While treatment for HIV has dramatically improved in the past several years, there is no substitute for prevention. Many antiretrovirals are expensive, not everyone has access to them, there are side effects, and people sometimes don't (or won't) take them.
That's why an HIV vaccine remains the holy grail. In the past year, there has been a number of promising steps. The University of Maryland School of Medicine announced its biggest research gift ever: $23.4 million for vaccine development. The team is being lead by Robert C. Gallo, the physician who co- discovered HIV and later developed the first HIV test. Meanwhile, this year, clinical trials began on two promising vaccine designs in Kenya. And researchers discovered a protein that prevents HIV from replicating in white blood cells. These are just a few of the encouraging developments, though only time will tell what comes of them.
Rod McCullom has written and produced for ABC News and NBC, and has reported for Ebony, The Advocate, Colorlines, the Black AIDS Institute and others. Rod blogs on politics, pop culture and black gay news at rod20.com.
Comment by: Andy
Sat., Dec. 10, 2011 at 12:55 pm UTC
Lets see, I counted one antiquidated story about a "cure", 1 historic observation, 4 discussions about new avenues of prevention, 1 description of the adap crisis, 2 decriptions of what groups are most at risk of getting HIV and 1 issue about criminalization. Methods of prevention and understanding who is at risk are important, but prevention doesn't really do much for people who have the virus. Still, these issues occupied no less than six out of ten "defining stories". Two more were history and ONLY TWO actually addressed the issues we face-the ADAP crisis and the rise in criminalization. These don't exactly show progress. It looks to me as if 2011 was a pretty grim beast with a window towards the past and a middle finger extended towards anyone living with the virus. I hope that in 2012, we begin to understand that people currently living with HIV have HIV related needs, and make some progress in addressing these.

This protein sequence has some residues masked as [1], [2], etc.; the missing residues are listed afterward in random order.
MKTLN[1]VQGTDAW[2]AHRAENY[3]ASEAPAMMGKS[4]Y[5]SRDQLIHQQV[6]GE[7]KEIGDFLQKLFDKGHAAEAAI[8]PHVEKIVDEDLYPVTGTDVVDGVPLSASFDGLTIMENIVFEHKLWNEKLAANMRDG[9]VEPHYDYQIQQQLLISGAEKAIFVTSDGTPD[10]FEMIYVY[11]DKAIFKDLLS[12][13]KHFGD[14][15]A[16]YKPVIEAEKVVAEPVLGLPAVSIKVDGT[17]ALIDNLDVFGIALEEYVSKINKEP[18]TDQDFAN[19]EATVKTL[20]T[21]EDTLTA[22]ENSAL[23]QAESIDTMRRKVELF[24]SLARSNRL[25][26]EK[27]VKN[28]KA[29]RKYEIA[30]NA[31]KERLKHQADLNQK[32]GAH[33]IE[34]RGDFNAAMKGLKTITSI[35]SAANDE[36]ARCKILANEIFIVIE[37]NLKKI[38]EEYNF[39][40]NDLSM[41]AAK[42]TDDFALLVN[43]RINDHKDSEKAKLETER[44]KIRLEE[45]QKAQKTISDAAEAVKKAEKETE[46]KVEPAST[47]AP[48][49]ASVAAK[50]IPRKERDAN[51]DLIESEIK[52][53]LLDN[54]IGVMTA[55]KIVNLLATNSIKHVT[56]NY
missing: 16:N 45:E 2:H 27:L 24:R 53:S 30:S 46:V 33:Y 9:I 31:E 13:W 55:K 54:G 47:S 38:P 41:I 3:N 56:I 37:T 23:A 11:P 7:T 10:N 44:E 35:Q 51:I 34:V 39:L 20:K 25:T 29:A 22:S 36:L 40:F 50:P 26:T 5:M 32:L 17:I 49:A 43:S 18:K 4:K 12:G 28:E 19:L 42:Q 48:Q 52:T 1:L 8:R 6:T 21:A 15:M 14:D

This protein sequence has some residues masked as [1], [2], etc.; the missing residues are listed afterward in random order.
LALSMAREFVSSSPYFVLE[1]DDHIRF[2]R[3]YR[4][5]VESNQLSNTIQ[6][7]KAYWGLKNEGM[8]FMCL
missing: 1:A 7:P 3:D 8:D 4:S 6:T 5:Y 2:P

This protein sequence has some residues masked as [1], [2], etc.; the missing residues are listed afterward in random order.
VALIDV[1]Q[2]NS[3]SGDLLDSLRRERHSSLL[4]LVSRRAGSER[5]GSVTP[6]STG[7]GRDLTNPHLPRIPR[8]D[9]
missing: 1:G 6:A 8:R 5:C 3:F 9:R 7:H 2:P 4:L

Comment by: Dixie
Sun., Dec. 4, 2011 at 12:44 am UTC
I was so saddened to hear about the 13 year old
boy who was denied admission to a school in Hershey, Pennsylvania because he was HIV positive. How incredible!
How sad that people are still so damn ignorant!
Bless Ryan White and this 13 year old boy. I am sorry that he doesn't want to show his face but
can you blame him? We live in a world of ignorant, condemning, and mean (it all goes together), people. It sickens me to think that in 2011, people can be so judgmental and so ignorant. I don't think that would have happened in the South, actually. I hope not.
Nonetheless, I admire Ryan White and it's a shame that, for all his struggles in the spotlight, all these years later, so much of our society is still so "in the dark". God Help Them! I guess all we can do is pray for them.
They need it much worse than we do. How do they sleep at night? oh yeah, they're stupid. Isn't that the worst disease in this country?????
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